Today we're super excited to celebrate the cover reveal for NEIGHBORHOOD GIRLS by Jessie Ann Foley, releasing September 12, 2017 from Harper Teen. Before we get to the cover, here's a note from Jessie:
“All you need to get through high school is one real friend.”
A couple years ago, a senior in my Creative Writing class wrote these words as part of a journal I’d assigned. The topic: advice you’d give to your freshman self. It was a lesson she’d clearly learned the hard way, a lesson I wish I’d figured out back when I was a freshman myself. Her words struck me as so wise, so true, that I never forgot them, and they continued to stay with me throughout the writing of Neighborhood Girls.
Neighborhood Girls is a book about faith and forgiveness; about first loss and first love. But at its core I think it’s a book about female friendship—real female friendship—and the costs that come with thinking you can get through high school without it.
~Jessie Ann Foley (NEIGHBORHOOD GIRLS, Harper Teen)
Ready to see?
Scroll, YABCers! Scroll!
Here it is!
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Printz Honor winner Jessie Ann Foley, whose debut novel, The Carnival at Bray, was also a Morris Award finalist, is back with a candid coming-of-age about a girl whose encounters with loss, broken friendships, and new-found faith leave her forever changed.
When Wendy Boychuck’s father, a Chicago cop, was escorted from their property in handcuffs for his shady criminal practices, she knew her life would never be the same. Her father gets a years-long jail sentence, her family falls on hard times, and the whispers around town are impossible to ignore. If that wasn’t bad enough, she gets jumped walking home from a party one night. Wendy quickly realizes that in order to survive her father’s reputation, she’ll have to make one for herself. Then Wendy meets Kenzie Quintana—a foul-mouthed, Catholic uniform-skirt-hiking alpha— and she knows immediately that she’s met her savior. Kenzie can provide Wendy with the kind of armor a girl needs when she’s trying to outrun her father’s past. Add two more mean girls to the mix—Sapphire and Emily—and Wendy has found herself in Academy of the Sacred Heart’s most feared and revered clique. Makeover complete.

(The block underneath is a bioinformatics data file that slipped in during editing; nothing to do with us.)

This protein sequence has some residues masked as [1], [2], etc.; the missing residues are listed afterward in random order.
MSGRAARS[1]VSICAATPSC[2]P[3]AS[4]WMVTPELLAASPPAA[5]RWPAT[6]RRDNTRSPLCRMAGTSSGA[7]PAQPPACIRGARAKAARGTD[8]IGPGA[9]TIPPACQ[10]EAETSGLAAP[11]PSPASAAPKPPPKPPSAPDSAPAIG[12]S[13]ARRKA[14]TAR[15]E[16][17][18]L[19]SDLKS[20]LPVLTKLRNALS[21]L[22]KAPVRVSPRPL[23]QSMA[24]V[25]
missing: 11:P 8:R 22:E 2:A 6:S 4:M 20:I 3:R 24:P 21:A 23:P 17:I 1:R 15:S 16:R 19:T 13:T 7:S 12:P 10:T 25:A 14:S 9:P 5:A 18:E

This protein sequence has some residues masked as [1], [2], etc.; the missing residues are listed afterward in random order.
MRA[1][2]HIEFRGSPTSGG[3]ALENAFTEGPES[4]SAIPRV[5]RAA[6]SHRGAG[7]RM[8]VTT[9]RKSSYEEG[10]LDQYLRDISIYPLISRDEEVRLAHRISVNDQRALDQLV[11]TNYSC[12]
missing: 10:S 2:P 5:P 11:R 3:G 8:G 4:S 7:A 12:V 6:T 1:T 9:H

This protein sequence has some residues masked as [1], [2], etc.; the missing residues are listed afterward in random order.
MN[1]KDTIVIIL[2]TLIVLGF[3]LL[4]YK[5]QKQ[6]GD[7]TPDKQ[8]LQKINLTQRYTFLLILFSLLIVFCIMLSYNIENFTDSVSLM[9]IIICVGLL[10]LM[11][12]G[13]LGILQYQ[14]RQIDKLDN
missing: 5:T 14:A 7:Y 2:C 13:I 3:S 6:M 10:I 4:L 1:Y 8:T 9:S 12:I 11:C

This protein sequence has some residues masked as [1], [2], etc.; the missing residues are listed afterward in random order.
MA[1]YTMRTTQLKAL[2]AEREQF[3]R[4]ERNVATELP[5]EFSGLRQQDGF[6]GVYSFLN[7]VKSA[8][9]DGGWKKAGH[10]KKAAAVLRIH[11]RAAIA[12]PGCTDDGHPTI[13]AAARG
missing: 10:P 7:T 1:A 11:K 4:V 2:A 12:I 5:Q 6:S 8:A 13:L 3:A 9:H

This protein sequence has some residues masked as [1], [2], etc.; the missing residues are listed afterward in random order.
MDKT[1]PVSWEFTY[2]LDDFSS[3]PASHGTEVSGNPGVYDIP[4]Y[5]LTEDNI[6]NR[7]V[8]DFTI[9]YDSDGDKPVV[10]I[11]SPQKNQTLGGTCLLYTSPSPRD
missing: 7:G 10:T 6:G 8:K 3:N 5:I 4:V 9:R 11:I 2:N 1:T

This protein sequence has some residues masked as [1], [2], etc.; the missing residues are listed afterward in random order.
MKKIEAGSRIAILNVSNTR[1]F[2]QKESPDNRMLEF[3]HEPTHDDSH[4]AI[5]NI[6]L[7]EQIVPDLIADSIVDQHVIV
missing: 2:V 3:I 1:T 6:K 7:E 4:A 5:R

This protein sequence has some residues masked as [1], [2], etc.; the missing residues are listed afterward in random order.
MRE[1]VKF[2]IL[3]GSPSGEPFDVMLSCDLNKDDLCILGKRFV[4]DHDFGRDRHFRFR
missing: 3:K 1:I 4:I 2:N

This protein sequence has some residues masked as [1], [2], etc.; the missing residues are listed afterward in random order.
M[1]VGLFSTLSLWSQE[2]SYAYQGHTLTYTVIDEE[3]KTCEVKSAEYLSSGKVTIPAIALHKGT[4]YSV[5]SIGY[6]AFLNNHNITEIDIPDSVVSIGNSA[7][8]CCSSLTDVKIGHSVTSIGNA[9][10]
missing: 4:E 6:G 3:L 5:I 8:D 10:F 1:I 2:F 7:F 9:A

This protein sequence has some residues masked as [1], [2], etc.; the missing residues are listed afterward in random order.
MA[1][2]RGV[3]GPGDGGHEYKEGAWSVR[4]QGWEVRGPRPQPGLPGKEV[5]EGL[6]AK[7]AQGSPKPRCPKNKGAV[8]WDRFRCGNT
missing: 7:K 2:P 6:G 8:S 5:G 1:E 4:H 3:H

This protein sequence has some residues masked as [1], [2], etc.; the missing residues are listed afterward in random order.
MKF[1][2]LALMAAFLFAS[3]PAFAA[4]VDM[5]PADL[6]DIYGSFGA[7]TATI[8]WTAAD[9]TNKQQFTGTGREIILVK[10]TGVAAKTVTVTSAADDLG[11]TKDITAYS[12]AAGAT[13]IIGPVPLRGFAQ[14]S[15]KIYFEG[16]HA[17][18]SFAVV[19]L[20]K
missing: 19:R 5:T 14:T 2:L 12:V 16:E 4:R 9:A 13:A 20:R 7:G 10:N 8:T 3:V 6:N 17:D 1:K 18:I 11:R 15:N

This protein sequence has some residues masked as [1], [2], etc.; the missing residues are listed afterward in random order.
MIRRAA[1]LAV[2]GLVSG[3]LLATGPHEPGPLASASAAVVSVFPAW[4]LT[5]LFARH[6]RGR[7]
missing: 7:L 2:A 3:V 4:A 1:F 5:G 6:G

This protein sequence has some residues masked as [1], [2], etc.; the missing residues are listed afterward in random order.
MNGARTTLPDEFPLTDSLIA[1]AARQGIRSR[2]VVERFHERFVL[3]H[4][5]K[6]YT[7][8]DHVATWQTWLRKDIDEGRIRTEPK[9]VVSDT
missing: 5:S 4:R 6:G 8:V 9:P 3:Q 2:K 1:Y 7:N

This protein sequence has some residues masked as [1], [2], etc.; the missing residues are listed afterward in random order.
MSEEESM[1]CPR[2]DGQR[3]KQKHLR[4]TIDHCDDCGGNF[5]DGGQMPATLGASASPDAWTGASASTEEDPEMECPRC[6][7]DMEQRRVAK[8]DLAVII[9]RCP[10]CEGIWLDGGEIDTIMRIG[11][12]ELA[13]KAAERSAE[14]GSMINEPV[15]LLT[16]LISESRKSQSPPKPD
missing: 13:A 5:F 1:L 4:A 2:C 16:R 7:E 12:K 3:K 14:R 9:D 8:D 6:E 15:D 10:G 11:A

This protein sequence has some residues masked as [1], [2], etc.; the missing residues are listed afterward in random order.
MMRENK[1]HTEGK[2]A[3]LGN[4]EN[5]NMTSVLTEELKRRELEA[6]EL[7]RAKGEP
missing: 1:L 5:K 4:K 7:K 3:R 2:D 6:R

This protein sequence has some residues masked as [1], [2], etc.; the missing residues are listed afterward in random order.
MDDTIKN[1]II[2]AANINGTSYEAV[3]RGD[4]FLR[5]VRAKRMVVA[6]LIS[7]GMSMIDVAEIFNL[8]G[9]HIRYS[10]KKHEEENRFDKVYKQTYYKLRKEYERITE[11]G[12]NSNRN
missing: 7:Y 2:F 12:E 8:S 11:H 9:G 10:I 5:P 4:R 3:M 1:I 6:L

But complete is far from what Wendy feels. Instead, she faces the highs and lows of a vapid, toxic friendship, the exhaustion that comes with keeping up appearances, and the only loss that could hurt more than losing herself.
Excerpt from Chapter 2
Not to sound like a total princess, but every time I get ready to go out in our tiny, moldy apartment bathroom, with its vertical coffin of a shower, all I can think about is my old house. I know that thinking about that kind of stuff is both pointless and dangerous, but I can’t help it. I’ve gotten used to nearly everything about our new life, but God, it would just be so nice to have a shower with good water pressure and a bathtub where you could spread around some scented bath salts and just hang out for a while. And maybe a hallway that doesn’t always smell like cat piss. And hey, if we’re dreaming big here, how about some air-conditioning and a front room carpet that doesn’t have a gigantic mysterious black stain in the shape of Australia? Not that I ever appreciated this kind of stuff when we actually had a house. I grew up thinking that big houses with dishwashers and bathtubs and a big oak tree in the backyard were, like, constitutional rights. It’s only now that we’ve lost everything that I realize how lucky I was.